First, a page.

By Anne Marie Amacher
Last week Pope Francis called for a day of fasting and prayer for peace in Syria, the Middle East and throughout the world. The Holy Father led a vigil at the Vatican on Sept. 7 while Catholics gathered around the world, including in the Diocese of Davenport, to pray for peace.
Bishop Martin Amos asked parishes to offer the Mass for the Preservation of Peace and Justice at weekday Masses on Sept. 7. All weekend Masses were to include an intercession for Syria.
He also recommended one of the Collects from the Mass for the Preservation of Peace and Justice for use at the close of the Prayer of the Faithful, whether on Saturday or on Sunday.
At St. John Vianney Parish in Bettendorf, more than 100 people attended a prayer service. Eleanor Kiel, director of liturgy and music, said she learned about the pope’s call for prayer Sept. 2. “We talked in the office about what we should do. It’s not too often that a pope does something like this.
“The situation is dire (in Syria) and there was such a strong call from the Holy Father that we felt compelled to do something. Prayer is the best way to change ourselves,” she said.
Because of such short notice the prayer service, which included music, began at 3:30 p.m. and led up to the regularly scheduled Saturday Mass at 4:30 p.m.
Announcements were made at daily Mass and emails were sent to parishioners whose email addresses were on file. “We did our best with limited time and notice,” she said.
St. John Vianney’s prayer service included a prayer for peace in Syria, songs, a reading, Gospel reading, intercessions, prayers and time for silent prayer.
Todd Richard, a St. John Vianney parishioner, attended the service with his wife and three children. “We wanted to be part of a community prayer service to bring peace — especially to the people in Syria. We prayed for our leaders today to come to a resolution to stop the violence.”
Ss. John & Paul Parish in Burlington opened its doors for prayer from 7 a.m. to midnight. A prayer service was held in St. John Church in Burlington following its 4:30 p.m. Mass Sept. 7.
Ss. Mary & Patrick Parish in West Burlington offered 24-hour adoration that began at 8 a.m. Sept. 6.
At St. Joseph Parish in DeWitt, a special Mass was held at 8 a.m. Sept. 7 to pray for peace in Syria. Approximately 75 people attend.
St. Mary Parish in Oskaloosa offered nocturnal adoration following 5 p.m. Mass on Sept. 6 that continued until 8 a.m. Sept. 7. Daily Mass was celebrated afterwards. Emails were sent to parishioners to encourage them to attend part or all of adoration and/or Mass. Between 35-50 parishioners participated.
Holy Family Parish in Davenport held a prayer service from 1-2 p.m. Sept. 7. Around 40 gathered for the event which began with a prayer for peace from the U.S. Conference for Catholic Bishops. The service also included prayer, quiet time, song and rosary.
St. Mary Parish in Solon provided a sheet with the litany for peace and prayer for peace in Syria in pews at weekend Masses. People recited the prayers before Mass and could take the prayers home.
Eagles’ Wings in Davenport hosted a prayer vigil at the retreat center Sept. 7 from 6:30-8:30 p.m.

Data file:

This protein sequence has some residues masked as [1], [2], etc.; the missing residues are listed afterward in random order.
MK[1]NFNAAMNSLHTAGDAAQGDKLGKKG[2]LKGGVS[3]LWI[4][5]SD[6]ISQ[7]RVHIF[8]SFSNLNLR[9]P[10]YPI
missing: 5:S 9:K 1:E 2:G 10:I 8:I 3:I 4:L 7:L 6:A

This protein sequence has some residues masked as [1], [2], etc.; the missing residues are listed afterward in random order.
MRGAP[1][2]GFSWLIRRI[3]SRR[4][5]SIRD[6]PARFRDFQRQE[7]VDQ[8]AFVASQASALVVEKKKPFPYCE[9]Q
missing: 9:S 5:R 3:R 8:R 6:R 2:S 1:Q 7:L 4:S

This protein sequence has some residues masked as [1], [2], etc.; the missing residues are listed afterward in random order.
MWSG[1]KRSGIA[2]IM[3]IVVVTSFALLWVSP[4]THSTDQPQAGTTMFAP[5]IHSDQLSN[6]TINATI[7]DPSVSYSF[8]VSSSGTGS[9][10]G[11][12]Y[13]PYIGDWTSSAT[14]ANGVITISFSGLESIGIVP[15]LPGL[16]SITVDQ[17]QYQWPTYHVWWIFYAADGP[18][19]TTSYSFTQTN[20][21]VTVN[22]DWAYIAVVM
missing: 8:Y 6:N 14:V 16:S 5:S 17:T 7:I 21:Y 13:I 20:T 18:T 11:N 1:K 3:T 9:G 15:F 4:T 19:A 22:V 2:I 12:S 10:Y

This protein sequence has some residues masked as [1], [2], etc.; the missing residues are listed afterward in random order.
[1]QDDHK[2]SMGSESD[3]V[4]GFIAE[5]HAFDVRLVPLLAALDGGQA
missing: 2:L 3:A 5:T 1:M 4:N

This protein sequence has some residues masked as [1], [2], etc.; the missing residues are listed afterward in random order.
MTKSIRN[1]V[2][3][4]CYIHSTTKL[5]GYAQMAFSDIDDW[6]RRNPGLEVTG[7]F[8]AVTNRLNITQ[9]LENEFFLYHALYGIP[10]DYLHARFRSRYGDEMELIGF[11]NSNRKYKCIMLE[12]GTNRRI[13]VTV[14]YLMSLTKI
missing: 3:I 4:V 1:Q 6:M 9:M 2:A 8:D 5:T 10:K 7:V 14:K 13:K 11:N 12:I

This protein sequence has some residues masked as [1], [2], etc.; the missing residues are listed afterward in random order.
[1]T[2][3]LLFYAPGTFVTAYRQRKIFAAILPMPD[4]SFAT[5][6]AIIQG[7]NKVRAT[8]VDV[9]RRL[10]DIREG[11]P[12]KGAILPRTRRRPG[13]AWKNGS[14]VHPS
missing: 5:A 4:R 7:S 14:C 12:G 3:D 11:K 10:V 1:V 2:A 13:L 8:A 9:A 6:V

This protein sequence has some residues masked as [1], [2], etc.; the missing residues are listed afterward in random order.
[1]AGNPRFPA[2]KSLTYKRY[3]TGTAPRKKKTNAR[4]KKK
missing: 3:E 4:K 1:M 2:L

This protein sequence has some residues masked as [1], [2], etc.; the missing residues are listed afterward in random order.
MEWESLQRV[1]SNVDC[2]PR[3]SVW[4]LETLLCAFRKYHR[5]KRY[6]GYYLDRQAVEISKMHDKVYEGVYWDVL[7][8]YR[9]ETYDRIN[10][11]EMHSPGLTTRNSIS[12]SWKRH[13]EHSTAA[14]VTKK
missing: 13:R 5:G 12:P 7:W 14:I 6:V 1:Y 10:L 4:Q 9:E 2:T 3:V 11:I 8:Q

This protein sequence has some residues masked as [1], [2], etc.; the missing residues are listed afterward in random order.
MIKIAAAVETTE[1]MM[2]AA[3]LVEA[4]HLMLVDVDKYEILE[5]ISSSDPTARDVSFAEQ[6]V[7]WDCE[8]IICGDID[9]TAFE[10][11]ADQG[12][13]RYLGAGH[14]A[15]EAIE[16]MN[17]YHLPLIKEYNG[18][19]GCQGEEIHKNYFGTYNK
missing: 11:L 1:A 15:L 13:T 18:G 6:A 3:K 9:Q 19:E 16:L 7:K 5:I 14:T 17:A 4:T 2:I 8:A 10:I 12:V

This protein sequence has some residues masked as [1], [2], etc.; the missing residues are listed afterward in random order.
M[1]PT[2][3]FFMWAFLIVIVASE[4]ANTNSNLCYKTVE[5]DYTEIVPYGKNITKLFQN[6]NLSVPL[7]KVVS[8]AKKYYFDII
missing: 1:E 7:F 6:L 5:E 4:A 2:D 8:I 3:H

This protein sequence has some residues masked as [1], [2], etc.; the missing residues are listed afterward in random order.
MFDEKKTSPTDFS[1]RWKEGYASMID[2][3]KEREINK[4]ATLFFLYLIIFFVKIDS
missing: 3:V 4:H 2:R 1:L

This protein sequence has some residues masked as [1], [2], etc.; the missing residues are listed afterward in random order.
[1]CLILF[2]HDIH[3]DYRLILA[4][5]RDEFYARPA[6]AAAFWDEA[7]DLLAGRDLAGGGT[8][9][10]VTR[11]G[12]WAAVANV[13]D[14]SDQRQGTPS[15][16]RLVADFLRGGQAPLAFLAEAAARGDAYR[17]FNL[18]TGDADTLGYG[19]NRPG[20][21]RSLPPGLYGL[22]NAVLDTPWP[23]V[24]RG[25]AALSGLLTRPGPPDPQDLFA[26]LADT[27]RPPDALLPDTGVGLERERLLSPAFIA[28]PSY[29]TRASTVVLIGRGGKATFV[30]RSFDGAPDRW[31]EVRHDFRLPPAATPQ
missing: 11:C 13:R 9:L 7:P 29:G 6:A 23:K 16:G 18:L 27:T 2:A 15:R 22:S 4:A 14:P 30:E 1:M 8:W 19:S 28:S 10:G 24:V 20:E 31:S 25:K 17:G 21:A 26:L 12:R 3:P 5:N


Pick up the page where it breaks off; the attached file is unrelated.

Echoing the appeal of Pope Francis and Catholic prelates in Syria, two leaders of the U.S. Conference of Catholic Bishops (USCCB) urged President Barack Obama to seek a political solution in Syria.
“We have heard the urgent calls of the successor of St. Peter, Pope Francis, and our suffering brother bishops of the venerable and ancient Christian communities of the Middle East. As one, they beg the international community not to resort to military intervention in Syria,” said Cardinal Timothy Dolan, president of the USCCB, and Bishop Richard Pates, chairman of the Committee on International Justice and Peace, in a letter released Sept. 4.
The letter affirmed the U.S. bishops’ prayers for the administration and acknowledged “that the situation in Syria is complex,” and that the bishops “appreciate the patience and restraint that your Administration has exercised to date.”
Cardinal Dolan and Bishop Pates affirmed President Obama’s decision to invite public dialogue and congressional review of possible military action, saying they wanted to contribute to that discussion in their capacity as pastors and teachers.
“We join you in your absolute condemnation of the use of chemical weapons in Syria,” they said. “These indiscriminate weapons have no place in the arsenals of the family of nations. With you we mourn for the lives lost and grieve with the families of the deceased.”
The prelates said they remain concerned for the more than 100,000 Syrians who have died and the 6 million who remain refugees or are displaced within their country.
However, they said, both the pope and Syrian Catholic bishops have made clear “that a military attack will be counterproductive, will exacerbate an already deadly situation and will have unintended negative consequences.”
The long-standing position of the USCCB is that Syria needs a political solution. “We ask the United States to work urgently and tirelessly with other governments to obtain a cease-fire, initiate serious negotiations, provide impartial humanitarian assistance, and encourage efforts to build an inclusive society in Syria that protects the rights of all its citizens, including Christians and other minorities.”
A similar letter was sent to each member of the House of Representatives and the Senate on Sept. 5.